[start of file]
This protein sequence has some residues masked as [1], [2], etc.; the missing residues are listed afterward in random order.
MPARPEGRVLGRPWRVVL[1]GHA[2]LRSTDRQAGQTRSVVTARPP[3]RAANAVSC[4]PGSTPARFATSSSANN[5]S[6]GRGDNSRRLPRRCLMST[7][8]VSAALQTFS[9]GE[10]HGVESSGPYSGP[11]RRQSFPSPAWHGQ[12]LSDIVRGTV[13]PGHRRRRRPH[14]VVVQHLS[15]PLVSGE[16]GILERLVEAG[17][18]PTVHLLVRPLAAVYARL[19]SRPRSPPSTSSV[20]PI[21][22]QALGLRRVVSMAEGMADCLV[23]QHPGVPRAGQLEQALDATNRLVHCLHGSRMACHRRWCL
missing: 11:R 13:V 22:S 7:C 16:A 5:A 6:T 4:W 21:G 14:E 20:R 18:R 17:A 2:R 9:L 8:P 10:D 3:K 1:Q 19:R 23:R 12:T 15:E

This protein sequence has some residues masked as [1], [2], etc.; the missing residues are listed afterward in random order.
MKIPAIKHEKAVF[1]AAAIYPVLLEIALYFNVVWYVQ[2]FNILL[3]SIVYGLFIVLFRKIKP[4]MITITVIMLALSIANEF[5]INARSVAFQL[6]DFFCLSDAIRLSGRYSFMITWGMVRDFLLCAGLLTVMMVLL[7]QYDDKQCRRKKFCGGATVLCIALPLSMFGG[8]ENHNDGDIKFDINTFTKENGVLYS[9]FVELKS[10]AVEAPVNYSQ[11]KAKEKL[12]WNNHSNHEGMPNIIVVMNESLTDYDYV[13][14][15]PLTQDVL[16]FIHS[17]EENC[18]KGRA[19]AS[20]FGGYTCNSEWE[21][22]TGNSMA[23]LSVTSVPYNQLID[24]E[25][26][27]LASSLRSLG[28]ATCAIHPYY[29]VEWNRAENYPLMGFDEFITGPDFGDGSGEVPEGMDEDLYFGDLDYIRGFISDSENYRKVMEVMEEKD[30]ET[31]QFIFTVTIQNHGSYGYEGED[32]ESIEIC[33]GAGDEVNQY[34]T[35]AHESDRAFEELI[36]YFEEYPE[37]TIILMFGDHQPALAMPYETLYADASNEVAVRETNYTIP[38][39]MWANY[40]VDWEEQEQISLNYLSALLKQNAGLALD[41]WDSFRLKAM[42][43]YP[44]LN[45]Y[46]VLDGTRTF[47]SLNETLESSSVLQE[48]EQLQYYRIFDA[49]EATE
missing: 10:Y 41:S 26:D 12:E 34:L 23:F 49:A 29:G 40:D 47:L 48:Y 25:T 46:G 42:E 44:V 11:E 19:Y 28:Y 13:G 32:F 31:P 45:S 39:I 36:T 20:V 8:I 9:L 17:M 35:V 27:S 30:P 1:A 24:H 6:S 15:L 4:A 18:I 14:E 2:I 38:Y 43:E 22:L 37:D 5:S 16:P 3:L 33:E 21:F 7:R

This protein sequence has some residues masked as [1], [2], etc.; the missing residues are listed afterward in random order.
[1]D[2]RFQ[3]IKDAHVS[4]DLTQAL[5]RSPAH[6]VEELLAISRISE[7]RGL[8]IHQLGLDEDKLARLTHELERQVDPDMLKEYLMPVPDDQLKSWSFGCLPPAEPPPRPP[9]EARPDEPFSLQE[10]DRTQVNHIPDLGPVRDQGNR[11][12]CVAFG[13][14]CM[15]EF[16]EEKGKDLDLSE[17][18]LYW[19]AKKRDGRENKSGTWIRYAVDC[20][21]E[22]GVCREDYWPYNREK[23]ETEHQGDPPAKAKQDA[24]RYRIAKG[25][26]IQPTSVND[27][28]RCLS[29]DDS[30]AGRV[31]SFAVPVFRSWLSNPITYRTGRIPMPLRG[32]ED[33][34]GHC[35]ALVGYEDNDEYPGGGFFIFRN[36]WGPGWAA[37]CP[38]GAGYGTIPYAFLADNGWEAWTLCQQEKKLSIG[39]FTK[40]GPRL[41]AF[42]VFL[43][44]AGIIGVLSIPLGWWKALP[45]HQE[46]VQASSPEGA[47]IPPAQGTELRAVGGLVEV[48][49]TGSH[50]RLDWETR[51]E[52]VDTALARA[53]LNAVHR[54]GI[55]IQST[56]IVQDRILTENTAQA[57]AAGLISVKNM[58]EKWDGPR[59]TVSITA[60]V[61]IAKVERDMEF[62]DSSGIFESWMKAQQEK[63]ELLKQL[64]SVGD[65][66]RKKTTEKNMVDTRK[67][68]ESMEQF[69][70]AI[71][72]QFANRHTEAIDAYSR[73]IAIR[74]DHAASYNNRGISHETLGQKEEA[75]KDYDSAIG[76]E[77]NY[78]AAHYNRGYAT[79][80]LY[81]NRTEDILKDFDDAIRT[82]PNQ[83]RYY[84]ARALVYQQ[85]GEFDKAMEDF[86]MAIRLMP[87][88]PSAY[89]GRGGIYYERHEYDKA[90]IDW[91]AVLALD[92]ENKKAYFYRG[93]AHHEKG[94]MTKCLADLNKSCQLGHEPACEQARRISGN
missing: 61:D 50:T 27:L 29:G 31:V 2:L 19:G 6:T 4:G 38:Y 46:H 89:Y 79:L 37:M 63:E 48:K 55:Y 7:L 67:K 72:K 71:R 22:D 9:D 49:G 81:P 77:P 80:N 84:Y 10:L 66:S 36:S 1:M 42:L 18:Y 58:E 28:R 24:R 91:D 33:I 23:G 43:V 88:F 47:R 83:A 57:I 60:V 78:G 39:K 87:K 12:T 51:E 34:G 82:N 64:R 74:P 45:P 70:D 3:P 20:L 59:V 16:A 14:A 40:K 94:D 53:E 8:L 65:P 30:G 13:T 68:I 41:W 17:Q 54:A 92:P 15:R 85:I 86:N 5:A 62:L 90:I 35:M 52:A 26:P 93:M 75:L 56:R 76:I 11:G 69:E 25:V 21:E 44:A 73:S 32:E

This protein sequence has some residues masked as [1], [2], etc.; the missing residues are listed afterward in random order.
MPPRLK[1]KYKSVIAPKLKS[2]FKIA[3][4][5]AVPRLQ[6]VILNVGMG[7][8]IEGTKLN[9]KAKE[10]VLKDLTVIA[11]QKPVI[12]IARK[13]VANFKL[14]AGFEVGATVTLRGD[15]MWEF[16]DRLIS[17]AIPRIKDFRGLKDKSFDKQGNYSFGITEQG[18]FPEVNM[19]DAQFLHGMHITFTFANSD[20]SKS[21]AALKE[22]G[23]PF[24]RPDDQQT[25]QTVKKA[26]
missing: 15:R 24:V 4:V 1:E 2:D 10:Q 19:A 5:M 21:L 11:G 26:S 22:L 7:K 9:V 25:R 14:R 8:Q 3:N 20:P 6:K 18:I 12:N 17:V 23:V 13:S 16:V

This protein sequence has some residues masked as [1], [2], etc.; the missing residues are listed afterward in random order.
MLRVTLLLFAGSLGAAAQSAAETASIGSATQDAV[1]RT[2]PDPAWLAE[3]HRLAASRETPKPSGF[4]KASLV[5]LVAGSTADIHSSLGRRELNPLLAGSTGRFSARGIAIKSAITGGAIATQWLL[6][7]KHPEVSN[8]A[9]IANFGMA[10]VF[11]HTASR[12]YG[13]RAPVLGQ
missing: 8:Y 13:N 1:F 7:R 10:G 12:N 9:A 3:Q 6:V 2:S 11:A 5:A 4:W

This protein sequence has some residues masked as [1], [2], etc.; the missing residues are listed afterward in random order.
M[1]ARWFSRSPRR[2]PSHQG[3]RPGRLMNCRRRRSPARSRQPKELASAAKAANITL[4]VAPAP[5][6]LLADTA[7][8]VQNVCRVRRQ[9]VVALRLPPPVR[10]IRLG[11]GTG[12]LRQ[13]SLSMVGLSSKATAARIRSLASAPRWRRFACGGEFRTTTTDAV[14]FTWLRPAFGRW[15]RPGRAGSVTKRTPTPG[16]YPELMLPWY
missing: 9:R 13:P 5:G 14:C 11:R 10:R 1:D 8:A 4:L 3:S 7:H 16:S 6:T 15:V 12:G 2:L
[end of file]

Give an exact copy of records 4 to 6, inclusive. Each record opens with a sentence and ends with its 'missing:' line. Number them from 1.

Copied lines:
This protein sequence has some residues masked as [1], [2], etc.; the missing residues are listed afterward in random order.
MPPRLK[1]KYKSVIAPKLKS[2]FKIA[3][4][5]AVPRLQ[6]VILNVGMG[7][8]IEGTKLN[9]KAKE[10]VLKDLTVIA[11]QKPVI[12]IARK[13]VANFKL[14]AGFEVGATVTLRGD[15]MWEF[16]DRLIS[17]AIPRIKDFRGLKDKSFDKQGNYSFGITEQG[18]FPEVNM[19]DAQFLHGMHITFTFANSD[20]SKS[21]AALKE[22]G[23]PF[24]RPDDQQT[25]QTVKKA[26]
missing: 15:R 24:V 4:V 1:E 2:D 10:Q 19:A 5:M 21:L 11:G 26:S 22:L 7:K 9:V 25:R 14:R 8:Q 3:N 20:P 6:K 18:I 12:N 17:V 23:V 13:S 16:V

This protein sequence has some residues masked as [1], [2], etc.; the missing residues are listed afterward in random order.
MLRVTLLLFAGSLGAAAQSAAETASIGSATQDAV[1]RT[2]PDPAWLAE[3]HRLAASRETPKPSGF[4]KASLV[5]LVAGSTADIHSSLGRRELNPLLAGSTGRFSARGIAIKSAITGGAIATQWLL[6][7]KHPEVSN[8]A[9]IANFGMA[10]VF[11]HTASR[12]YG[13]RAPVLGQ
missing: 8:Y 13:N 1:F 7:R 10:G 12:N 9:A 3:Q 6:V 2:S 11:A 5:A 4:W

This protein sequence has some residues masked as [1], [2], etc.; the missing residues are listed afterward in random order.
M[1]ARWFSRSPRR[2]PSHQG[3]RPGRLMNCRRRRSPARSRQPKELASAAKAANITL[4]VAPAP[5][6]LLADTA[7][8]VQNVCRVRRQ[9]VVALRLPPPVR[10]IRLG[11]GTG[12]LRQ[13]SLSMVGLSSKATAARIRSLASAPRWRRFACGGEFRTTTTDAV[14]FTWLRPAFGRW[15]RPGRAGSVTKRTPTPG[16]YPELMLPWY
missing: 9:R 13:P 5:G 14:C 11:R 10:R 1:D 8:A 4:L 3:S 7:H 16:S 6:T 15:V 12:G 2:L